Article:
Tips for a Successful Q&A Session
November 14, 2017 by Bill Rosenthal

Question and Answer sessions can be very helpful and effective after a presentation. Audience members are able to share their ideas and comments, get clarification on any questions, and further understand key concepts. While this time is very beneficial for everyone involved, it also may feel less formal than the presentation itself, which means that some may not properly prepare for this session.

The Q&A session actually requires just as much preparation as the “main event” of the presentation. If you’d like to give a successful Q&A session, remember the following six tips: 

  1. Use open-ended questions. – When you ask, “Are there any questions?”, you are limiting the response from the audience to only yes or no answers. Try asking “What questions do you have?” instead. This then implies that the audience has been actively listening and will have questions to ask.
  2. Encourage the audience to ask questions. – Use your body language to encourage and invite participation. While asking for questions, smile and lean into or talk into your audience.
  3. Ask a question yourself. – If you put out a question and have no responses, try asking a question of your own. For example, you could say something like “One thing I’m asked a lot is…” Then, give your answer and ask for additional questions to get the conversation flowing.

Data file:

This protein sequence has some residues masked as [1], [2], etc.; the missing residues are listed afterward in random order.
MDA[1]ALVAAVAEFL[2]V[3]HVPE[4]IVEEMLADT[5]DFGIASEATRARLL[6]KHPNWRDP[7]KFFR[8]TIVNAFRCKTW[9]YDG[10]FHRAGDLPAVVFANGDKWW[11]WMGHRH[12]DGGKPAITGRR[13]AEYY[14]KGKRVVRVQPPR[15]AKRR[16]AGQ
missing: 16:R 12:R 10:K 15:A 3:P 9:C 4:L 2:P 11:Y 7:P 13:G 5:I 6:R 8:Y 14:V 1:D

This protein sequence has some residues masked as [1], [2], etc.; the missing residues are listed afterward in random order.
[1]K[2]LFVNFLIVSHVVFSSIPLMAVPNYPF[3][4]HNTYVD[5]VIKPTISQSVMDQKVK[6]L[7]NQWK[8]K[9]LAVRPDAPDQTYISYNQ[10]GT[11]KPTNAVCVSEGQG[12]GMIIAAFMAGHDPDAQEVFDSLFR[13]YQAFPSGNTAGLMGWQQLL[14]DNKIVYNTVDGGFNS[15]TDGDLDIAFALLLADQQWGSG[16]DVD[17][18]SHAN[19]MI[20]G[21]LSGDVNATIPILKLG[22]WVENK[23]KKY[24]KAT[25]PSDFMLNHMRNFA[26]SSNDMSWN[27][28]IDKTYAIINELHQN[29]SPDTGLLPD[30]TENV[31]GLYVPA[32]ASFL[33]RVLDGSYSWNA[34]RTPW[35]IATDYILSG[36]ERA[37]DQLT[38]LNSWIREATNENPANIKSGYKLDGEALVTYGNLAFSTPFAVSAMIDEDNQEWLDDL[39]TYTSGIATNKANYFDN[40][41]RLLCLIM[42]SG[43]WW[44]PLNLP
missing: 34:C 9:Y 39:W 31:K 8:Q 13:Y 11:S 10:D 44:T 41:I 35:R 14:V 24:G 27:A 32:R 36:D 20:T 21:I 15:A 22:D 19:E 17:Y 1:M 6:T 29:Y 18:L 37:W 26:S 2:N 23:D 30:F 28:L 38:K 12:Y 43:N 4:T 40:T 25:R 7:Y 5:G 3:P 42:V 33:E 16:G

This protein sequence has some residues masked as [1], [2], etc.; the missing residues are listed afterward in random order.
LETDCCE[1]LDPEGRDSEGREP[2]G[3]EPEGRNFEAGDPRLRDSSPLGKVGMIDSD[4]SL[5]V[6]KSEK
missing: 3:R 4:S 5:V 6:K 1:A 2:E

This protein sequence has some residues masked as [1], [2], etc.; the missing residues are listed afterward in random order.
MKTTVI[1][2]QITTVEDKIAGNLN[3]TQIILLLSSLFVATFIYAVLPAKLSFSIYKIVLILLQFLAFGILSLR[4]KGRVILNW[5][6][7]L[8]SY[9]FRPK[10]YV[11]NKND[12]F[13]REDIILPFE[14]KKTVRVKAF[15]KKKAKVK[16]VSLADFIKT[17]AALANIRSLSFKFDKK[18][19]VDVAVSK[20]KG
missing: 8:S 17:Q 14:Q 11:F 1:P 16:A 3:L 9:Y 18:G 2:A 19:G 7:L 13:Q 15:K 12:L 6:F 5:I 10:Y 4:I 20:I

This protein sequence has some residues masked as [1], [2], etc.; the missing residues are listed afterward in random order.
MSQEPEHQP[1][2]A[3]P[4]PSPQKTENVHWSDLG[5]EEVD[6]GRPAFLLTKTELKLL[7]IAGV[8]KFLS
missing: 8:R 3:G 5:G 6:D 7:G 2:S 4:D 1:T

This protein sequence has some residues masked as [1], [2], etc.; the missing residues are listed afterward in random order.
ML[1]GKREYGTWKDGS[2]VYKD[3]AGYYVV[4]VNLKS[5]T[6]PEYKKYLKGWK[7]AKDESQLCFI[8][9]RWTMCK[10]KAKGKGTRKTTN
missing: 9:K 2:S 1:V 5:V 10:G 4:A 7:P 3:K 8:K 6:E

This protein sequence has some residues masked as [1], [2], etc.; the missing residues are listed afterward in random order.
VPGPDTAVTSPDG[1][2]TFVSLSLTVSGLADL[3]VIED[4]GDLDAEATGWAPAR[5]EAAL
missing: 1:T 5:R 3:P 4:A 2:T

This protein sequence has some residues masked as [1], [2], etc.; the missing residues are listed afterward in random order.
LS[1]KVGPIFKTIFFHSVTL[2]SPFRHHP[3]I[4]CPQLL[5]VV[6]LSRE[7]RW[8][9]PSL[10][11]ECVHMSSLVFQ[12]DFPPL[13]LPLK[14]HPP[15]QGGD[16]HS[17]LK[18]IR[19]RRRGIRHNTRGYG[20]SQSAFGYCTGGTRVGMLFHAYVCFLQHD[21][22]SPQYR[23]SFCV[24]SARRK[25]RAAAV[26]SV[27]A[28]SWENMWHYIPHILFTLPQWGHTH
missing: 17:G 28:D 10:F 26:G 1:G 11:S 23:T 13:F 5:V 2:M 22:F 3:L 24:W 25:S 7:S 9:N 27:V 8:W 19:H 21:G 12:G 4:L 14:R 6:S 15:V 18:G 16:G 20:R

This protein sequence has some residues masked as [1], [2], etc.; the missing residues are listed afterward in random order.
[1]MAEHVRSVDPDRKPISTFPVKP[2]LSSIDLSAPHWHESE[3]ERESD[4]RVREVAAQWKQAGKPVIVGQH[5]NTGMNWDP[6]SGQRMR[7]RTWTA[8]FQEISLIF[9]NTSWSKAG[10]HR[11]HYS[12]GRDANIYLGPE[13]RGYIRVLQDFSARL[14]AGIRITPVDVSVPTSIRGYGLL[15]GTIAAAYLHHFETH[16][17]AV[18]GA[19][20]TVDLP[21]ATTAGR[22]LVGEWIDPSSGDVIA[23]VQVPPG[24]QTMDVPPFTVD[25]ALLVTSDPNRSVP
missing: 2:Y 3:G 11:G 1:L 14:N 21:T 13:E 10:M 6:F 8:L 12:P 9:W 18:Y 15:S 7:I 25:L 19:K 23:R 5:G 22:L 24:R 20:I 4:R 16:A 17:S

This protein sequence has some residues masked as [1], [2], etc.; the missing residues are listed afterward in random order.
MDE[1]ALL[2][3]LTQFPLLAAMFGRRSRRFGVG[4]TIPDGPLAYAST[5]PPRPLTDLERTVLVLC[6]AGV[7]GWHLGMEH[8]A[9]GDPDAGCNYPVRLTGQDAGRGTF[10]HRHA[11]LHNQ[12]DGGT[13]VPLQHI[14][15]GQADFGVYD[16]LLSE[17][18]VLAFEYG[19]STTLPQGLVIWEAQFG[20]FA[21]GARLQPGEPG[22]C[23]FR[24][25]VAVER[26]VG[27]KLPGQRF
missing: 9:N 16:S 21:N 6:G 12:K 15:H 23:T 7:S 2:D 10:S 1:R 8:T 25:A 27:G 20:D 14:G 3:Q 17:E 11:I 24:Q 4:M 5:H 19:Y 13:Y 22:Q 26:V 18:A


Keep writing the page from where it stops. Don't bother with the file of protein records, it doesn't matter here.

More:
4. Repeat the questions. - If you are presenting to a larger audience, some audience members may not hear every question that is asked. The common courtesy is to repeat the question into the microphone so that everyone can hear.
  5. Answer each question to the full audience. – As the questioner is asking their question, make direct eye contact. While giving your answer, distribute your eye contact throughout the audience and end by looking at the group as a whole.
  6. Avoid using “Good Question” as a reply. – Using this as an answer makes it lose its meaning. It not only makes people doubt your preparation, but also comes off as quite cliché.

Do not forget to use tact and diplomacy when answer questions, even if they are somewhat argumentative and frustrating. After the Q&A is over, thank the audience for their time and attentiveness during the presentation and close with a connecting statement. By preparing for the Q&A session, you will be able to deliver a presentation that inspires your audience to action.